There are limits on what is possible at any point in history. It was Marx who reminded us that while we make our own history (an extremely important point in Marxist thought), we do not make it as we might wish, but within the circumstances of the time and place within which we find ourselves. Let's take a couple of examples.

In the first freedom rides, the “Journey of Reconciliation” organized by the Fellowship of Reconciliation in 1947, which resulted in time on the chain gang for Bayard Rustin and others, it was agreed that only black and white men would take part, that for women to take part would raise another set of issues so explosive that it would deeply complicate the situation. This tactic was also followed by the Freedom Summer folks in the 1960s, who were cautious about having white women and black men take part in some of the actions. The South was profoundly dangerous. One can understand why, in 1947 and in the 1960s, these compromises were made. Yet these were clearly compromises. They were “lesser evils,” even if they were acts of courage which defy our understanding.

One thing which we as radicals need to confront and come to terms with is that there are no “pure actions.” Not even for saints, and certainly not for us. All of life is a compromise between the possible and the ideal. The job of the radical is surely to press hard to make the ideal possible. My critique of the late Michael Harrington was that his argument that he sought to be the “left wing of the possible” narrowed the scope of radical change. (And certainly it did in his case, since it meant that the timidity of his position led Harrington to “critically support” the Vietnam War as late as 1971) But bitter as I was about that old argument, I did understand it. Bitter as I was about the support the Communists gave to the Soviet Union, I did understand that in their view the Soviet Union was, at that time and place, the “best we could get” and had to be defended. My anger was perhaps more about the denial of what the actual situation in the Soviet Union was -- I always felt close to Bertolt Brecht's poem “To Posterity”, in which he comes to terms with the contradictions:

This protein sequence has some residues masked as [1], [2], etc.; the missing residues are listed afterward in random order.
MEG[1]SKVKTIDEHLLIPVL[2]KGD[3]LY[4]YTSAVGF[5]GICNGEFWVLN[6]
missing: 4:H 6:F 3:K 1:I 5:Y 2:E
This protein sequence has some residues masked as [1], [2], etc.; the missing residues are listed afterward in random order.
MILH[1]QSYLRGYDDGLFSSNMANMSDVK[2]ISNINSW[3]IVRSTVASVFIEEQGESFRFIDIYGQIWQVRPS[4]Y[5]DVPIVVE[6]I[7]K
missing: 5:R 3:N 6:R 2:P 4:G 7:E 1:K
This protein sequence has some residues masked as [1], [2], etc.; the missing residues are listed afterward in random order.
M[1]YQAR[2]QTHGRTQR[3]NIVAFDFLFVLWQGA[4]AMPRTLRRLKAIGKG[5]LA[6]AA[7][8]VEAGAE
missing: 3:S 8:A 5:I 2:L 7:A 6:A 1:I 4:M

Ah, what an age it is

When to speak of trees is almost a crime

For it is a kind of silence about injustice!

And he who walks calmly across the street,

Is he not out of reach of his friends

In trouble

. . . . .


When you speak of our weaknesses,

Also of the dark time

That brought them forth,

For we went, changing our country more often than our shoes,

In the class war, despairing

When there was only injustice and no resistance.

For we knew only too well:

Even the hatred of squalor

Makes the brow grow stern,

Even anger against injustice

Makes the voice grow harsh. Alas, we

Who wished to lay the foundations of kindness

Could not ourselves be kind.

But you, when at last it comes to pass

That man can help his fellow man,

Do not judge us

Too harshly

I think of Kenneth Patchen, the poet whose works the late Alvin Ailey introduced me to, and his lines from the poem “What is the beautiful”: